With the immigration issue being covered in the report on the educational forum held last week in Kennett Square, I will turn my attention to something different: jobs.
To understand the difference, one must recognize that while immigration is an issue of entry into the country, the job issue is one of something leaving the country. Jobs haven't dried up. They were just moved away. Please allow me to use a couple of personal anecdotal incidents to explain.
First, you need to know that I have been wearing eyeglasses for approximately 45 years. During those years my vision has changed many times, but my taste in a frame manufacturer hasn't.
Without mentioning the name I will tell you that the company has been a long established producer of eyeglass frames based in the United States. So anyway, two weeks ago I visited my doctor and had my eyes examined. After receiving my new prescription I proceed to the optician where I went immediately to the selection of my favorite frames. Once I selected my new frames, I started to remove them from my face.
Imagine my surprise when I notice printed on the inside of the stem the words "Made in China"
My first response was, of course, "what the..., when did this happen?" My optician's reply: "They're all made there."
"But they made them just fine here," I said.
"Oh well!" she replied. I couldn't help but wonder what the people who use to make my frames are doing now.
Second, a week later I decided it was time to finally replace the gas grill that had died on my deck earlier this summer. After much browsing on line and shopping at local distributors I made my decision. The model I selected happened to be strapped to a pallet and stacked several units high in the warehouse.
As the forklift retrieved my new piece of the ultimate in grilling equipment, I could only imagine the taste of the great steaks and burgers that I would create over the fire. But as the crate was lowered to the floor my wife called out, "Bob, look."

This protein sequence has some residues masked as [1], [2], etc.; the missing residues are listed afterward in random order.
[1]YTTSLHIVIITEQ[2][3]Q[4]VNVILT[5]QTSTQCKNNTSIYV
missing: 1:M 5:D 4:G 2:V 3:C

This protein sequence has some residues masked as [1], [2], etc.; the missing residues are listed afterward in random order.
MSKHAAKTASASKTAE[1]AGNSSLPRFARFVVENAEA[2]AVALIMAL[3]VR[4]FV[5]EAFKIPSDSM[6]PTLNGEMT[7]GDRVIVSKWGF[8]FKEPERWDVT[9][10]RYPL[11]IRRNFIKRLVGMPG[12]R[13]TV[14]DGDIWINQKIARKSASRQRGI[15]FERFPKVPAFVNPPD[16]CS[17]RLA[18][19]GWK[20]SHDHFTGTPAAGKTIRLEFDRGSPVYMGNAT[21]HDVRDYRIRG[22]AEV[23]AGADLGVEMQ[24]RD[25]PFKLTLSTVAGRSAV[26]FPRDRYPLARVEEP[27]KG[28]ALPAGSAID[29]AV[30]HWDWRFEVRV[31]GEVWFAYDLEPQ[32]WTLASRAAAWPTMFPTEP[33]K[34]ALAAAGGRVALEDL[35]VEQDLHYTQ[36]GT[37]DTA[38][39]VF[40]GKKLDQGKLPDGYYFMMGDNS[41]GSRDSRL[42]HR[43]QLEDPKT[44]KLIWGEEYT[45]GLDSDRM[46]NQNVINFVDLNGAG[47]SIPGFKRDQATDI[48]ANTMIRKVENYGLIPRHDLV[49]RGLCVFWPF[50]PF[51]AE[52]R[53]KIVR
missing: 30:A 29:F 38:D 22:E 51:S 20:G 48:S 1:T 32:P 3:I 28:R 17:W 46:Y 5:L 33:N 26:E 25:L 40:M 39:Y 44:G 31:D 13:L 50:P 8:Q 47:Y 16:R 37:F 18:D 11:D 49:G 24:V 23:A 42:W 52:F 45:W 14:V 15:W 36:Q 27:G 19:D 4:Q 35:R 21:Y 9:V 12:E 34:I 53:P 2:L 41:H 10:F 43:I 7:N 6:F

Sure enough, on the side of the carton there it was "Made in China." I couldn't help but wonder what the people who use to make my grills are doing now.
Now, far be it for me to decide where a manufacturer locates his business. If the workers in China will do the work for less (considerably less than a living wage here in America), then they get the work. After all, that's the whole idea of laissez-faire markets.
In its most conservative form, our markets should be kept totally free from state intervention. What chance does a young entrepreneur have? I guess we should be thankful that there is no such thing as a truly free market.
Milton Friedman and Jeffrey Sachs tried it in the Southern Cone to the tune of total failure. When given the opportunity to reduce labor costs unabated by government regulations, unemployment went from near zero to over 25 percent in the blink of an eye in Chile alone. At the time, free market capitalism was described as neo-liberalism in the region.
We don't need to argue over whether public stimulus creates sustainable jobs or if tax breaks increase consumption and therefore put more people back to work. We don't need to be at odds over the importance of a strong private sector or a reduction in the public sector.
What we need to do is guarantee Americans that when jobs are created that they will be offered to them here and not sent overseas. The only way to do that is to make it very unattractive for manufacturers to produce overseas and then sell here.
Stop using policy and ideology to divide the country. There is only one institution that can handle this issue. Face it, stop going back. It's really simple. We're all entitled to our own opinions, but not our own facts. At least for now, government is not the problem, it's the solution.
Look what Reagan did.
Political observer Bob Vanella lives in London Grove Township.